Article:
Due to this level difficulty, it is unlikely that a computer could ever crack a 256-bit prime number-encrypted message by using brute force. It would theoretically take more time for a computer to accomplish this task than the amount of time the universe has existed.
But this may not be the case anymore…
The Rise Of Quantum Computers & AI
Quantum computers have been appearing in the news lately but many people do not fully understand what they do and how they can be used. Quantum computers are incredibly complex but what is important is that they can perform brute force calculations much faster than modern computers. This implies that quantum computers have the ability to break into modern security systems and thus threaten the entire cyber world.
D-Wave Systems Inc. has developed a simple quantum chip. Image courtesy of D-Wave Systems, Inc. [CC BY 3.0]
Even with quantum computers, human operators are still needed to code and direct such attacks. This gives law enforcement a chance at both preventing and deterring such crime. But imagine a system that did not have a physical form and could hack systems at inhuman speeds. Artificial intelligence is a real possibility with milestones being set by many (IBM’s Watson machine for example).
These systems could pose a threat to global security if they were to develop the ability to learn and create their own directives. Unsuccessful attacks would only increase such an AI's abilities as it would learn from its mistakes. Future AIs may not be dependent on any machine and if one such system was powerful enough it may use hundreds of machines to act as redundant systems so that shutting down one machine does not stop the AI from working and making the AI harder to track. In theory, an attack by one AI system may appear to come from different places around the world at the same time.
Robotics & AI
So far we've been discussing cyber-crime involving AI systems and quantum computers, but there is one area that may be an even greater danger—the IoT (internet of things). Drones and robotic vehicles are becoming increasingly common with such devices being accessible through the internet.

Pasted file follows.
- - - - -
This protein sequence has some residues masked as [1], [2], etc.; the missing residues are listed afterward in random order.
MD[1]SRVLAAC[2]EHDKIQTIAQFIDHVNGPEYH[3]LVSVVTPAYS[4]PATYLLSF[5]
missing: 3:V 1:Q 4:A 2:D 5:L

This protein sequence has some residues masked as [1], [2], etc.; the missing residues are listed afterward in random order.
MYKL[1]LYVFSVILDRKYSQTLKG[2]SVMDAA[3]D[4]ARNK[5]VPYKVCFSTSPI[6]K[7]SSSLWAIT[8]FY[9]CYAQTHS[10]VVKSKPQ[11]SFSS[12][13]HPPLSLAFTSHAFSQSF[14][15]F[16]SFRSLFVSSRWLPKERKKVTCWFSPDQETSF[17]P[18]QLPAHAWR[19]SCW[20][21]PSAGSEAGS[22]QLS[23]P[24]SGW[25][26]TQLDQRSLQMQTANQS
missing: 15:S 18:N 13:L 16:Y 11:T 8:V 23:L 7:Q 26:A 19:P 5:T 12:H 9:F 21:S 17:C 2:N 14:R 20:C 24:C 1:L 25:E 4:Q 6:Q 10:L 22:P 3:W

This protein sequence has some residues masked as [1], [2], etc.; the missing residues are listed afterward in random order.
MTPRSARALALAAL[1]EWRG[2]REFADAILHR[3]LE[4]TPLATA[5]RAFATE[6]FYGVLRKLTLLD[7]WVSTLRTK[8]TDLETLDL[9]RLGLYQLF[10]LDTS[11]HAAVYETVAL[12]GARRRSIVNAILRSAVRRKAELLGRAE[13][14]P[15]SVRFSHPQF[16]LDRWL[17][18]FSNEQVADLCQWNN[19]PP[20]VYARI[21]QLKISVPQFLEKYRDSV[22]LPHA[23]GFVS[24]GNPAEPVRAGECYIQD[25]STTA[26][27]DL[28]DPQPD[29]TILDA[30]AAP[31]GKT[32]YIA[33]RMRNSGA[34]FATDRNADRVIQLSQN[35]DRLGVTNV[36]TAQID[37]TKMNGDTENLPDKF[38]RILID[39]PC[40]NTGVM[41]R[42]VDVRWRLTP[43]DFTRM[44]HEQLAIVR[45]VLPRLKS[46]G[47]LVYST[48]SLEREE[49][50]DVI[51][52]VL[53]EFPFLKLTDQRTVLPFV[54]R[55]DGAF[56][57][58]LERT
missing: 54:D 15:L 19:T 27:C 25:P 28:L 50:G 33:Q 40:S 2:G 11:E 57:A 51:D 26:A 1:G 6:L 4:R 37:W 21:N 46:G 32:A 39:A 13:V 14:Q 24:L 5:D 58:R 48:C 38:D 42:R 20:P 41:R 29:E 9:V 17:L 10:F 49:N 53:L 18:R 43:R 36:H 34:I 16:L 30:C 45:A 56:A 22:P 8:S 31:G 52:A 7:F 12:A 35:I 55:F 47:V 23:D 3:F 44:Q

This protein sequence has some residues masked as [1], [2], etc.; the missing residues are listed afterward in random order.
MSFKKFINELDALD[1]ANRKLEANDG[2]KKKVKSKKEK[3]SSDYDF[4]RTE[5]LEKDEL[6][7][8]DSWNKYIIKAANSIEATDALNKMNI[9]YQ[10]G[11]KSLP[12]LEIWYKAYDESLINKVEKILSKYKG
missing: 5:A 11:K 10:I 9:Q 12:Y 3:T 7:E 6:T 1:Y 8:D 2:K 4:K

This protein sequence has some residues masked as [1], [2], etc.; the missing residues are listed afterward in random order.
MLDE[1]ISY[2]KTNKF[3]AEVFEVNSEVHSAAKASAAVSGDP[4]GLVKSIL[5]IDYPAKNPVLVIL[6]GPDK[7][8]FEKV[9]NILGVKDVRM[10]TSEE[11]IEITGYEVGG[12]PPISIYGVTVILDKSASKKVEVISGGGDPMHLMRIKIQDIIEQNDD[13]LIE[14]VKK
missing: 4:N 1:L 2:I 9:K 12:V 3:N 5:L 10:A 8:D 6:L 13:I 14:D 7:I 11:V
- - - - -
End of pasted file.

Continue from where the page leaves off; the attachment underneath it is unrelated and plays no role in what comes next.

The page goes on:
If a device can be connected to the internet, then it is safe to say that the communication is two-way and data can be sent and received. This is already an issue because hackers have proven they're able to activate webcams and practice surveillance on unsuspecting people.
If a hacker can hack a webcam, then with the right commands they could also hack a drone or robot to do their bidding. Recently, the police in Dallas used a drone filled with explosives to eliminate a sniper targeting police, but this may be a dangerous practice.
We're fast approaching a world where remotely-controlled drones could regularly be used as explosive delivery systems on American soil and abroad. The chances are there will be ways for a hacker to gain control of such a device and they could decide to turn the robot around and drive it back into the police or into a busy crowd and do real damage.
This robot is similar to the one used by the Dallas police officers. Image courtesy of the United States Department of Labor.
If you take the malicious nature of a hacking AI and mix that with robotic explosives, the outcome is grim indeed.
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Preparing for the Future
Any system created to prevent hacking will be answered with methods to bypass the security. But the flip side is normally true, too: if a device can be made to hack systems more easily (e.g., quantum computers), then such systems can be used to create more effective security measures. We may find that once quantum computers become a consumer reality, most devices connected to the internet will need to contain a quantum security chip.
Legislation may also be put in place regarding the creation of learning AI systems and their uses. It is most likely that AI systems will rely on large computer systems and so the average home user may not have the means to develop such a system. It will likely come down to the ever-developing cyber security industry to help build safeguards for the everyday people whose lives are increasingly tied to the internet.
Whatever the future of cyber-crime is, it is important to educate ourselves on preventative measures and be able to recognise false links, emails, and files. If an email from a stranger claims to have a photo attached to their email and the file has .exe on the end, I can assure you it is not a photo.